Do you think station staff should wear hi-vis vest while flagging trains?

 
  smithagain Junior Train Controller

Management are determined to stop staff from wearing the hi-vis vest while flagging trains. It was all set to be implemented from last weekend but the union stepped in at the last minute and put a stop to it. Sanity wins out! For now.

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  JoppaJunction Chief Train Controller

Location: Banned
Management are determined to stop staff from wearing the hi-vis vest while flagging trains. It was all set to be implemented from last weekend but the union stepped in at the last minute and put a stop to it. Sanity wins out! For now.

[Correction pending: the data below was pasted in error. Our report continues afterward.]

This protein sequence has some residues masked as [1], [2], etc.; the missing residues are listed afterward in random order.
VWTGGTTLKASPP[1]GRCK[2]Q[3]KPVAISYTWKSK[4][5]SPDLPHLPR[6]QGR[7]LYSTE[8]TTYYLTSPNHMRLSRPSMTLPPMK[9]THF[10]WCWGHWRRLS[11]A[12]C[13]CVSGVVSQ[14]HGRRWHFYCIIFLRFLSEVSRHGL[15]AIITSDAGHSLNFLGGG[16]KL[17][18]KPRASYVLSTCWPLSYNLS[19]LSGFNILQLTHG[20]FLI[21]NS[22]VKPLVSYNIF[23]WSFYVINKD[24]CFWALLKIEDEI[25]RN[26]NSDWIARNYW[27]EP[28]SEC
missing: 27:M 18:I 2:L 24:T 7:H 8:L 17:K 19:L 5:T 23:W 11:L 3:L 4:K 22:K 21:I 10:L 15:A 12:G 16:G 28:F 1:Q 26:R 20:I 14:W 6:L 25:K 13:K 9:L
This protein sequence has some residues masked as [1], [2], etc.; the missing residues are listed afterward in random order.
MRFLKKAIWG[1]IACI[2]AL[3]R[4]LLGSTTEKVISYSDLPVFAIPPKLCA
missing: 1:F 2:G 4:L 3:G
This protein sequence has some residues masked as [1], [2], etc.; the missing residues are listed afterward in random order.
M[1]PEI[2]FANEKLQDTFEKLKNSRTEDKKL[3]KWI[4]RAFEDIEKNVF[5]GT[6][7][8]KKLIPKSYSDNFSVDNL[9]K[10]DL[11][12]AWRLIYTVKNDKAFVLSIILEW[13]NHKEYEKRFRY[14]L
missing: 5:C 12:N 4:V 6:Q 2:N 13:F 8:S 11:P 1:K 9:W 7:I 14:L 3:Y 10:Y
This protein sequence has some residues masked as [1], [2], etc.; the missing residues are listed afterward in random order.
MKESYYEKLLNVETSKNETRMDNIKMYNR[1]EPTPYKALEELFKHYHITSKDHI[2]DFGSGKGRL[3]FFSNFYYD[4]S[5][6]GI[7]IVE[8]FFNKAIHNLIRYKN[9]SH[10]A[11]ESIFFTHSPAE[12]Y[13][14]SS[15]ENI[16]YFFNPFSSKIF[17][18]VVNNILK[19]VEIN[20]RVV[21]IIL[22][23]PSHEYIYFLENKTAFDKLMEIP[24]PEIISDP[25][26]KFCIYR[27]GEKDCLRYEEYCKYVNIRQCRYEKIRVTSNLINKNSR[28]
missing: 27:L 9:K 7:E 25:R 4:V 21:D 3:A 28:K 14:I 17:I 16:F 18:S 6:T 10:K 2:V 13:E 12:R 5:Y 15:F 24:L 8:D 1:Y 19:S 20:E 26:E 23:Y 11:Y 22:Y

smithagain

Obviously the drivers are not requsting the change.

Why would Sydneytrains want this change?
  freightgate Minister for Railways

Location: Albury, New South Wales
Not too familiar with Sydney on this one but at these the platform people with the the flags ?

They never leave the platform.

What is the situation in Melbourne ? Do platform staff wear hi viz ?
  smithagain Junior Train Controller

Obviously the drivers are not requsting the change.

Why would Sydneytrains want this change?
JopaJunction
Actual real reasons given by Sydney Trains management for the change………………


-          -- To make it easier for customers to see our uniform and identify us.

-         --  Because a large number of customers also wear hi-vis clothing making it very challenging to identify staff.

-          -- The varying heights of staff make it difficult for them to be seen on crowded platforms.
  Aurora8 Assistant Commissioner

Location: Sydney
The trial is going ahead at seven stations starting next Sunday.
  Throughwestmail Train Controller

Obviously the drivers are not requsting the change.

Why would Sydneytrains want this change?
JopaJunction
What does it have to do with drivers???
  michaelgreenhill Administrator That's Numberwang!